“This is the first time we’ve found evidence of widespread fraud at a test centre,” she said. It is the biggest-ever such fraud the NMC has come across, she added.

The deception at Yunnik has led to the NMC declaring the CBT test results apparently obtained by 1,955 Nigerian-trained health professionals to be invalid. All of them, even including the 1,238 about whom the regulator says it cannot prove fraud was involved, have been given three chances to resit the CBT test, or face expulsion or exclusion from the register.

“We have concerns that 48 people already on the register obtained their test result fraudulently. We’ll hold hearings where an independent panel will decide whether those individuals gained fraudulent entry to our register. If so, they’re likely to be removed from the register,” said Sutcliffe.

“There are 669 applicants to the register about whom we have the same fraud concerns. We’re reviewing each application carefully in line with our guidance on health and character. We’ve refused entry to the register for the vast majority of the 80 applications we’ve considered so far, and those individuals can appeal.”

The future of the 717 nurses remains unclear. The GMB union fears that those refused on to the NMC register will be sent back to Nigeria. It said nurses had been “exploited” in Nigeria, urged the NMC to let all those with suspect test results to be allowed to retake the test in the UK and said the health service needed their skills to help address the UK-wide shortage of nurses.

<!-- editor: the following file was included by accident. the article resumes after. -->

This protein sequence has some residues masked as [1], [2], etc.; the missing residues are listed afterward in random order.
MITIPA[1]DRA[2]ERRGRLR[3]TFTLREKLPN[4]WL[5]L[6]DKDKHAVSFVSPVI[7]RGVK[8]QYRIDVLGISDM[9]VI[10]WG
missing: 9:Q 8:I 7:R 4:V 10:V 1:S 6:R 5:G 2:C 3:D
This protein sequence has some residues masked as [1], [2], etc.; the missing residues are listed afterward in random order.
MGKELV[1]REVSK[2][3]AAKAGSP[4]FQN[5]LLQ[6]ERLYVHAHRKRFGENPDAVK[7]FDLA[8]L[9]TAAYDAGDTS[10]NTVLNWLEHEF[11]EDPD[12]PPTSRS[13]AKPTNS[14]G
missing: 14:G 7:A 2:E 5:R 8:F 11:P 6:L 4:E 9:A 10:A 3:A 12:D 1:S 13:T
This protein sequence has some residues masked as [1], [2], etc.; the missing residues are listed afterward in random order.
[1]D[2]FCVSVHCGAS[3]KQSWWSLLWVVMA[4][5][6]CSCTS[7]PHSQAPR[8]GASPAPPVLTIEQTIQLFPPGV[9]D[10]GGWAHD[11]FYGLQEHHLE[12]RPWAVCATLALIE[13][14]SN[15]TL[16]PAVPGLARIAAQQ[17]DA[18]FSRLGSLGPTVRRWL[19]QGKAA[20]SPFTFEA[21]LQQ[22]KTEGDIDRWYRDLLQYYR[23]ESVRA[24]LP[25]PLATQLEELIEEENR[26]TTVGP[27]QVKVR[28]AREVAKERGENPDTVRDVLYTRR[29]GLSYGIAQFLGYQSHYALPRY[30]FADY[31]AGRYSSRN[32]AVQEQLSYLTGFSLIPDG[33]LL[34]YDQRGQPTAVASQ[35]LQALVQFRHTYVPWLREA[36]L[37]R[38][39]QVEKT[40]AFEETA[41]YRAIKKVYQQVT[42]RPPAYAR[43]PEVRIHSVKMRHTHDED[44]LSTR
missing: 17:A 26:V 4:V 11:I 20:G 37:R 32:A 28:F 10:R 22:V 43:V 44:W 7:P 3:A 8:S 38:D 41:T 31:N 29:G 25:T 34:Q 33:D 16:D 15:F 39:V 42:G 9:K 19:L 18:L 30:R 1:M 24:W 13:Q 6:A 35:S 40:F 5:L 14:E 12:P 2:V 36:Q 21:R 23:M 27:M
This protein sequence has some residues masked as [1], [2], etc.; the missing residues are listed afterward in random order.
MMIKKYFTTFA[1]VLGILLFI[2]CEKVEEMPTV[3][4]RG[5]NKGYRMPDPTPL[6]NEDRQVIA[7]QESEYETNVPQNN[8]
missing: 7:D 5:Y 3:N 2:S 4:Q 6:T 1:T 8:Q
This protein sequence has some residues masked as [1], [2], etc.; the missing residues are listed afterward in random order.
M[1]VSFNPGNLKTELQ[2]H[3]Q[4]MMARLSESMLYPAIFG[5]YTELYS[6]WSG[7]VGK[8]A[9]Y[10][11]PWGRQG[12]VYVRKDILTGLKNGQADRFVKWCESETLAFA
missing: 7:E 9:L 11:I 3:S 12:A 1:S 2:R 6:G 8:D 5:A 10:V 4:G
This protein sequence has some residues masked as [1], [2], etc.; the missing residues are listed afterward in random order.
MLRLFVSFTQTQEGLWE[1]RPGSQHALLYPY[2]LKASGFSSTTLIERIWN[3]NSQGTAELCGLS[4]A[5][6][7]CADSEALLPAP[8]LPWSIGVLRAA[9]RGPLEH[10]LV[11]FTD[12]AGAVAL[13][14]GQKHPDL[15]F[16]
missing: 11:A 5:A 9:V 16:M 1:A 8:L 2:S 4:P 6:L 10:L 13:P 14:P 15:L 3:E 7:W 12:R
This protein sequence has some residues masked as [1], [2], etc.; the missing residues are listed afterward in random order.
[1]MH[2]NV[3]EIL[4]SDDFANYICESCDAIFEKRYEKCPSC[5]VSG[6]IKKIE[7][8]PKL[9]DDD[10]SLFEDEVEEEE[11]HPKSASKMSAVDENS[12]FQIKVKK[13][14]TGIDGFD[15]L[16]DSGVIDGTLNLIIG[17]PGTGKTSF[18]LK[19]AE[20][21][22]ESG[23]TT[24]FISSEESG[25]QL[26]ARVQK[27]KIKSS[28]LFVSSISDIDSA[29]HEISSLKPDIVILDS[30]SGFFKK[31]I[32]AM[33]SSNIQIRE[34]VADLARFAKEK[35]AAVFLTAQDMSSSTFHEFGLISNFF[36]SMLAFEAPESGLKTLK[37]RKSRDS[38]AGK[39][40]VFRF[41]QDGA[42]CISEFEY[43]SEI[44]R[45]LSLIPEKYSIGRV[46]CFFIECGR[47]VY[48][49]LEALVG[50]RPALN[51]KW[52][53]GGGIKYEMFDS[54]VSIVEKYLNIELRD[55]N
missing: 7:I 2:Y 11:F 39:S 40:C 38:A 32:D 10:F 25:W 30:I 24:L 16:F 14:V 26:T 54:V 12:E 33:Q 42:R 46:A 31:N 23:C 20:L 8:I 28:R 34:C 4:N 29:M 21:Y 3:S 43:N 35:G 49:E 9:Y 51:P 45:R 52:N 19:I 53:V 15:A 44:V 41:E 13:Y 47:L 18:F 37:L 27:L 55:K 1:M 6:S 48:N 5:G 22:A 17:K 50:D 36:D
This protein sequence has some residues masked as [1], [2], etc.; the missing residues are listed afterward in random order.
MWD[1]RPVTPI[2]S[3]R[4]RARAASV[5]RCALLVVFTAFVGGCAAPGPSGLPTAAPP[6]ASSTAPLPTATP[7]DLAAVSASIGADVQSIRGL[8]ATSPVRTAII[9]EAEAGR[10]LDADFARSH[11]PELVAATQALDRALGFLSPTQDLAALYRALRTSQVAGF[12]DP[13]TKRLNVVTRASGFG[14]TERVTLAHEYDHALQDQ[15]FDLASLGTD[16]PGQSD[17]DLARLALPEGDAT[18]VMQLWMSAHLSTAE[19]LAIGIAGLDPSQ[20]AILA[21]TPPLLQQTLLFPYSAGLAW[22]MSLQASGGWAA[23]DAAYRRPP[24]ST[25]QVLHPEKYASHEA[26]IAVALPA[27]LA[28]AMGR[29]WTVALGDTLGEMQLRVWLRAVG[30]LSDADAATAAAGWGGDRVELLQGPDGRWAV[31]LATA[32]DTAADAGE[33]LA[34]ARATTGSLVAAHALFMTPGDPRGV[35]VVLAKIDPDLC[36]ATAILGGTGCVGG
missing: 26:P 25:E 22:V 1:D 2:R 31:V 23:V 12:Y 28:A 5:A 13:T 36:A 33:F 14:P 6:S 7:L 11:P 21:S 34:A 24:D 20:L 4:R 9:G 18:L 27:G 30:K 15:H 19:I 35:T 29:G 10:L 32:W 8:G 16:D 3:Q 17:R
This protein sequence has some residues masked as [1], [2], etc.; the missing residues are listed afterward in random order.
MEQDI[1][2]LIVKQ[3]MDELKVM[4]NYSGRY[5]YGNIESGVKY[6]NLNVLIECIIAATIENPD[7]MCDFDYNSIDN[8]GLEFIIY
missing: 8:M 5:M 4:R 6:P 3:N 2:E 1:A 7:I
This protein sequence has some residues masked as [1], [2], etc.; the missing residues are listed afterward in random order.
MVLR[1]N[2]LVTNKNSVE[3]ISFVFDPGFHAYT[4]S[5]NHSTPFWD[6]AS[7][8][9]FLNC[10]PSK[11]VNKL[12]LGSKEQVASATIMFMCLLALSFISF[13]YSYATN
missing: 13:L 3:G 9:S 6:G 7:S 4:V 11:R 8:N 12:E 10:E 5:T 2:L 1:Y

The GMB said two Nigerian women who are members had had their applications for NMC registration refused, despite insisting that their test results from Yunnik were legitimate. Both had then been dismissed by the private care home where they were working, until their status was established, and they now fear they will be deported to Nigeria with their families.

“Those in charge at this centre have exploited the hope of workers wanting to nurse in the UK and left our members in a desperate situation.

“The profession’s high standards of integrity must be enforced but these aspiring nurses were badly advised, firstly to enrol at this centre and then give questionable accounts of what happened there,” said Louise Gilmour, the GMB’s Scotland secretary.

“They should be given another chance and allowed to work if they pass the necessary tests in the UK.

“These are workers, mostly women, willing to uproot their lives and settle here to work in a health and social care service that is suffering a crisis in staff recruitment and retention.”

The NMC has stopped using 40 of the 800 test centres worldwide it used before the Yunnik fraud came to light, including Yunnik itself.

A Department of Health and Social Care spokesperson said: “We are aware of the Nursing and Midwifery Council’s (NMC) fraud investigations into nurses who passed their computer-based test in one centre in Nigeria.

“We are advised that the NMC is taking all necessary steps to ensure the integrity of its register and that patient safety is protected.”

This article was amended on 14 February 2024 to include details on how the Nursing and Midwifery Council could remove any nurses from its register. Also, an earlier version said that Pearson VUE operated the test centre in Yunnik; in fact it was a third-party test centre contracted to Pearson VUE. It was further amended to reinstate a reference to “industrial-scale fraud” which had been removed during the editing process.